Why international trade matters for Illinois

Orphe Divounguy

Chief Economist

Orphe Divounguy
September 19, 2017

Why international trade matters for Illinois

Illinois will need more foreign investment, and major reforms to the state’s business climate, in order to get off the weak economic path it now treads.

Gov. Bruce Rauner has just returned from an eight-day trip to Japan and China – his administration’s first international trade mission.

Illinoisans should hope the governor can help bring international job creators and investment to the state to stimulate a lackluster employment picture. Rather than being a burden on Illinois families, international trade has largely served as a blessing, and has the potential to jumpstart the Land of Lincoln’s sluggish growth.

State of the state

According to the Current Employment Statistics published by the Illinois Department of Employment Security, or IDES, Illinois employment growth has been disappointing in 2017.

However, despite sluggish labor market performance this year, the evidence is clear: Illinois has recovered from the job losses it suffered during the Great Recession. The Land of Lincoln gained 464,600 jobs since the end of the global financial crisis in 2010, mostly due to sustained employment growth in the service sectors, according to IDES.

While goods-producing sectors – mainly manufacturing – lost 345,500 jobs since 2000, service-sector industries continued to drive employment in the state, creating 444,600 jobs during the same time period.

illinois service sector jobs

Is trade to blame for the decline in manufacturing employment?

The long-term shift from goods-producing sectors – manufacturing – to services continues in Illinois and in the rest of the country. During that shift, the U.S. balance of trade has been negative, meaning the country imports more goods and services from foreign nations than it exports This has led many to blame international trade for the loss of U.S. manufacturing jobs.

When consumers buy imported goods instead of domestically produced goods, it is easy to see why a trade deficit can harm goods-sector employment. But to what extent are trade deficits actually responsible for the decline of U.S. manufacturing employment? Has trade or automation led to the decline of manufacturing employment?

New research published by the National Bureau of Economic Research examines evidence on sector-specific labor productivity and estimates that U.S. trade deficits can only account for 15.1 percent of the observed decline in the employment share of goods-producing sectors from 1992 to 2012. Instead, the bulk of the decline in manufacturing employment came from faster labor productivity growth in the manufacturing sector. In other words, American manufacturing workers can now do more with less. These facts suggest that a protectionist trade policy agenda aimed at reversing the trade balance would not bring back all the jobs lost to automation in the manufacturing sector. Instead, protectionist policies would harm the manufacturing sector further by reducing capital flows from abroad and by raising the cost of production materials.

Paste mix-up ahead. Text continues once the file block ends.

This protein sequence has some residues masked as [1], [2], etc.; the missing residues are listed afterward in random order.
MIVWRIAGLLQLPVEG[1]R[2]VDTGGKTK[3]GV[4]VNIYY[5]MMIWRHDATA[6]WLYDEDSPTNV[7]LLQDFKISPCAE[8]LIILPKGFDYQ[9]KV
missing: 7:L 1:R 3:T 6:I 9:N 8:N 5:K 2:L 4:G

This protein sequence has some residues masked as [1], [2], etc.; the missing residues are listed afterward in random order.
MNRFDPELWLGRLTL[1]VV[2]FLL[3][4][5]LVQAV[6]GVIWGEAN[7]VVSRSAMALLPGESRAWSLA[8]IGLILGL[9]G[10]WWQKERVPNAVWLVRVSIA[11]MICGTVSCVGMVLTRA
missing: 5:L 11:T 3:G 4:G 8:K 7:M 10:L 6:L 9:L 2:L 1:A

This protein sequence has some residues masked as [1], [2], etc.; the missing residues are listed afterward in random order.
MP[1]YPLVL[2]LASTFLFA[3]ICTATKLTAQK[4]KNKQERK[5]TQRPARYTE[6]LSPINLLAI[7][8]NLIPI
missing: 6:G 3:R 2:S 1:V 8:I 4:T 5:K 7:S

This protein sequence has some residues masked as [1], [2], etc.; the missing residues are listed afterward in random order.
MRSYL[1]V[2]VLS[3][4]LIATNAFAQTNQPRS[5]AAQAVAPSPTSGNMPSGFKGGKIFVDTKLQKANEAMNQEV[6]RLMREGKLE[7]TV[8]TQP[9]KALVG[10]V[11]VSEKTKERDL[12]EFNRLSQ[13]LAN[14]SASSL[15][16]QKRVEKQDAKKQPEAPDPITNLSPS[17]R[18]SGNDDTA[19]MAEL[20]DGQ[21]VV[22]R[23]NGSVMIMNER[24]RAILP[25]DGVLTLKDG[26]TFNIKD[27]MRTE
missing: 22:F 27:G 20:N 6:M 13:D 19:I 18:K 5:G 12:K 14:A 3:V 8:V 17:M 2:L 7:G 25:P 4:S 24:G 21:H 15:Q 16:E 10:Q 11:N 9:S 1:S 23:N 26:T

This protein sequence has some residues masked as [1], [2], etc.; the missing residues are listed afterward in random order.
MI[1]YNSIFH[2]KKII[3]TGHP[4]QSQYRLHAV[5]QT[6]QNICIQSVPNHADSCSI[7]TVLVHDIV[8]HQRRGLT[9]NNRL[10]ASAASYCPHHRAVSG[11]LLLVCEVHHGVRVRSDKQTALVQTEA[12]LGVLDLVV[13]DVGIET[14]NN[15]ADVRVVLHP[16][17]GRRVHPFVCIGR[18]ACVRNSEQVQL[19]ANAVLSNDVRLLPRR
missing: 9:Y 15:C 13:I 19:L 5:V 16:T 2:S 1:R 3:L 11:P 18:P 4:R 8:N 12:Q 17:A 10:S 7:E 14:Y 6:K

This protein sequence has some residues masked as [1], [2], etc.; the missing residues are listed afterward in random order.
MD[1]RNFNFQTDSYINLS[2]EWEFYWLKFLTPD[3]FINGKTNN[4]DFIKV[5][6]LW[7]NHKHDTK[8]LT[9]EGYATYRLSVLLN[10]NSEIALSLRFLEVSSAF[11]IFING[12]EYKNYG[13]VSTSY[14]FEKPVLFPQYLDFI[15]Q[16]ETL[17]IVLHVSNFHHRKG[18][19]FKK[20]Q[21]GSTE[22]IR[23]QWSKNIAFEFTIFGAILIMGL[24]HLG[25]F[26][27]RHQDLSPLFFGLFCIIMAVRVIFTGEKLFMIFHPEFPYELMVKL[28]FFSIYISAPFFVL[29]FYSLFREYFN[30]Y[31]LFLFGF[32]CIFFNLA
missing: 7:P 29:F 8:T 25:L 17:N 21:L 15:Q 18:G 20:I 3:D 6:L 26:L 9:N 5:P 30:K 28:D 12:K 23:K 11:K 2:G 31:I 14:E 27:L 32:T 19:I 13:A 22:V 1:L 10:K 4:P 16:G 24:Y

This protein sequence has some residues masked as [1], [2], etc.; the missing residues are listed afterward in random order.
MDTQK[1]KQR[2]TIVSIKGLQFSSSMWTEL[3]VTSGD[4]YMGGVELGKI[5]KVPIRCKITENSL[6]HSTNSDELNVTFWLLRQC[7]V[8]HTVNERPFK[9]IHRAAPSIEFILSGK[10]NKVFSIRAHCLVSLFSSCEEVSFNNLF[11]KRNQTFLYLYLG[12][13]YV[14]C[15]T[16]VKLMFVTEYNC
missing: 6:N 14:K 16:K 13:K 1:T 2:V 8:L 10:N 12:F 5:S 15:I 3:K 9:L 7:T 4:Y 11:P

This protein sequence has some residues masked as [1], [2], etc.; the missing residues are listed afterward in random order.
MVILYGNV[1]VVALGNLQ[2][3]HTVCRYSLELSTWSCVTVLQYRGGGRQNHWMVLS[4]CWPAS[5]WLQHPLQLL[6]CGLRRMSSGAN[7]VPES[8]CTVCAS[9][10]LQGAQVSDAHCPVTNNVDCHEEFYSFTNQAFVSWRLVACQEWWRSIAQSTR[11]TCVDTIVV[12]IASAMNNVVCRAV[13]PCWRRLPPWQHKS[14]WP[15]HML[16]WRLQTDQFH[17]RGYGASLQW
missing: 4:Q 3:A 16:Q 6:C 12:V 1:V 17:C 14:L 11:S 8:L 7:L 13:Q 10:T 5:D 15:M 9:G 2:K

In fact, economists widely agree that trade liberalization has had permanent positive effects on economic growth. Most job creation in the U.S. was largely due to trade deficit-induced inflows of capital from abroad that financed investment projects, generated wealth and lifted the standard of living of most Americans. This is because the U.S. trade deficit is financed by the selling of assets, bonds and equity that provide the financial capital necessary to fuel job creation and economic growth in the United States.

Luckily for Illinois, Rauner’s trip overseas shows the governor recognizes the benefits of international trade partnerships. The governor’s efforts to facilitate foreign investment in Illinois could have a significant impact on people across the state.

Solutions to manufacturing woes

While U.S. manufacturing employment has fallen in recent years, there are still many well-paying production jobs for which Illinois should compete. But Illinois has positioned itself poorly relative to its neighboring states in the competition for this work.

Illinois is home to the highest workers’ compensation costs in the region, which makes it expensive to hire workers. Illinois also has some of the highest property taxes in the nation, which drives up costs for property-intensive businesses such as factories. The mass exodus to neighboring states with lower workers’ compensation costs and property taxes and better overall business climates all reveal Illinois’ lack of competitiveness in this regard.

Illinois needs pro-growth reforms such as reining in workers’ compensation costs and the state’s sky-high property taxes to retain and attract new businesses, whether from home or abroad.

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